• This book allows for reflecting on cultural traditions found within a student's own background.

    • Smith invokes the poetry found in many of the stories told in Native American folk tales.

    • Meets generally accepted criteria for the genre

    • The book is current and students should easily relate to the young girl in the story because of her interests, clothing styles, and home life.

Procedures for the read aloud

Two words

Powwow - a social gathering held by many different Native American communities


Burrowing - advance into or through something solid by digging or making a hole.

Interactive Activity

  • Dramatization

Talking Notes

  1. After reading the book, go back to the words "powwow" and "burrowing".
  2. Ask students, "what do you think these words mean? How do you know?"
  3. Tell the students the definitions of the words.
  4. Say, "we are going to act out these words so that we can better understand them. Has anyone seen a powwow?" If a student has, invite them to come up and demonstrate how a person would act at a powwow. If not, proceed to next step.
  5. Say, "I will demonstrate how a jingle dancer may behave at a powwow." Demonstrate the dance moves and the chanting.
  6. Ask students to stand in a circle and dance around the "fire" like they might at a real powwow. After a few seconds, thank them and ask them to return to their seats.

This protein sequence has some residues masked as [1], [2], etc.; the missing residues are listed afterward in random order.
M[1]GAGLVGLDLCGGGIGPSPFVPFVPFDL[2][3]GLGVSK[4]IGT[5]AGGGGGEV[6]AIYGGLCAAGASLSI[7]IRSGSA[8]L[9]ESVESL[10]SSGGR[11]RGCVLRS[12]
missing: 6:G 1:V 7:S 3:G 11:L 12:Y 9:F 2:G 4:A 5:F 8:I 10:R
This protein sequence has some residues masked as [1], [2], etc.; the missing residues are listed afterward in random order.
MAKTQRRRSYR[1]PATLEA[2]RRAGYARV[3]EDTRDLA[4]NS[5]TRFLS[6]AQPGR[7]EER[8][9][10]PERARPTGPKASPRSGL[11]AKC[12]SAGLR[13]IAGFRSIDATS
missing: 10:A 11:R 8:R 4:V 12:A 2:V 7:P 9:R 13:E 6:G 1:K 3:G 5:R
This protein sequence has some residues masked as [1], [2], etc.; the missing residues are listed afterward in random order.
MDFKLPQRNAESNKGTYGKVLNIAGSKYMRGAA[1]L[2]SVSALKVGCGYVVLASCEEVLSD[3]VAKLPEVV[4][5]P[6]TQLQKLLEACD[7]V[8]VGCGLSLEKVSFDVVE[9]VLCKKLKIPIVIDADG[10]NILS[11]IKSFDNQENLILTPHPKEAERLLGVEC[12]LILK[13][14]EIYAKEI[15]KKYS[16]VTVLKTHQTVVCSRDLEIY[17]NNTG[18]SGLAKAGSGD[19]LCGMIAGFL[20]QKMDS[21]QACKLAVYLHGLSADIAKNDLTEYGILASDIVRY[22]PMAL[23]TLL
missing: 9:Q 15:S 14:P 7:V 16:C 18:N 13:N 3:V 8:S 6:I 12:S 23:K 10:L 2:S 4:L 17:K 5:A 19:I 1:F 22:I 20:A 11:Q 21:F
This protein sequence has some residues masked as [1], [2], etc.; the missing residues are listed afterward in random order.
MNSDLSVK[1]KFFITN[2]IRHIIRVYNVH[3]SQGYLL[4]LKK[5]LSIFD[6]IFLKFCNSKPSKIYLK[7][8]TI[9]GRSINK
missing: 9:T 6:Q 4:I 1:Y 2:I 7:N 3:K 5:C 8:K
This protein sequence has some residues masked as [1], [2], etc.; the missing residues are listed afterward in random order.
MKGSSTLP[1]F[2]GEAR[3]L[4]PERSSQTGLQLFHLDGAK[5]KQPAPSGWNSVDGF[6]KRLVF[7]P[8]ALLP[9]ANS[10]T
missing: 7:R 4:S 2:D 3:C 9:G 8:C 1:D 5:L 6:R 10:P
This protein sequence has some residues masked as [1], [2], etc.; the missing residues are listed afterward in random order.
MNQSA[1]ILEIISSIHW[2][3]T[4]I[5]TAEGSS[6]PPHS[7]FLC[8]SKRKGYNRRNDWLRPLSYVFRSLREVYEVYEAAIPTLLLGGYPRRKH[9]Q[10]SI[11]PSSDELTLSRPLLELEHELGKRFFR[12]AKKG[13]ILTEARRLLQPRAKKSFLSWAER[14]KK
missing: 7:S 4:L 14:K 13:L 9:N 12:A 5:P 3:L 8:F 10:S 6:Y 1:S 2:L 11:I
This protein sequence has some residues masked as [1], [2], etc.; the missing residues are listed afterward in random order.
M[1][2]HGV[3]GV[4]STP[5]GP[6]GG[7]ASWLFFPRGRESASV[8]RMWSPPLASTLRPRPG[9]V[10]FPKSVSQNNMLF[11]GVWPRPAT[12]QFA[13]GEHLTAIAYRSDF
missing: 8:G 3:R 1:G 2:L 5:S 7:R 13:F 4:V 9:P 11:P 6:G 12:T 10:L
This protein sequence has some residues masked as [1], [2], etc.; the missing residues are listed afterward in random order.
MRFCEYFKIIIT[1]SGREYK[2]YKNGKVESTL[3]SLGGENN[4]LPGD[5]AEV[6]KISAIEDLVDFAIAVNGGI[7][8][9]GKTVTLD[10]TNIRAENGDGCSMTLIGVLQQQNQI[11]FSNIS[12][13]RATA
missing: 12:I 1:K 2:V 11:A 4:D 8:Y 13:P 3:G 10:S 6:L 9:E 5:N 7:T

7. Ask for a volunteer to demonstrate the word "burrow". Ask students to mimic what that student has done.
  8. Ask, "why might the author have used the word 'burrowing' when talking about the messy closet? Is that a stronger word than digging?"
  9. Invite students to discuss what else may happen at a powwow, using evidence from the text (ex. people watch the dancers, people sell Indian tacos)

Reflection

Why was this book selected?

The students have been learning about Native American tribes and customs, particularly in the Southwest. The students have only learned about historical Native Americans, though, and I thought it might interest them to know more about contemporary tribes.

What were the strengths?

The students were able to pick up on the style of writing quickly, and were able to pinpoint what time of day was being described in the examples given in class. They had never heard of a pow wow, and were intrigued to hear about the celebrations that took place during the ceremonies.

What would I do differently?

The students were not very excited to act out a pow wow dance, so I ended up showing them a video of jingle dancers instead. I would choose a book that had more challenging vocabulary so that a different type of activity could be utilized.

implementing multicultural children's literature that is culturally and linguistically diverse relative to my elementary students has helped me...

realize that ethnicity is not the only facet of culture. I was originally making my decision to read this book based on the lack of "minorities" in the classroom without taking into account the backgrounds, traditions, and past times of the students in the class. It is important to cover a broad range of topics from a broad range of cultures because every student should see themselves reflected in the classroom. Paying attention to and including their culture lets the students know that we, as teachers, care about them and want them to enjoy spending time at school.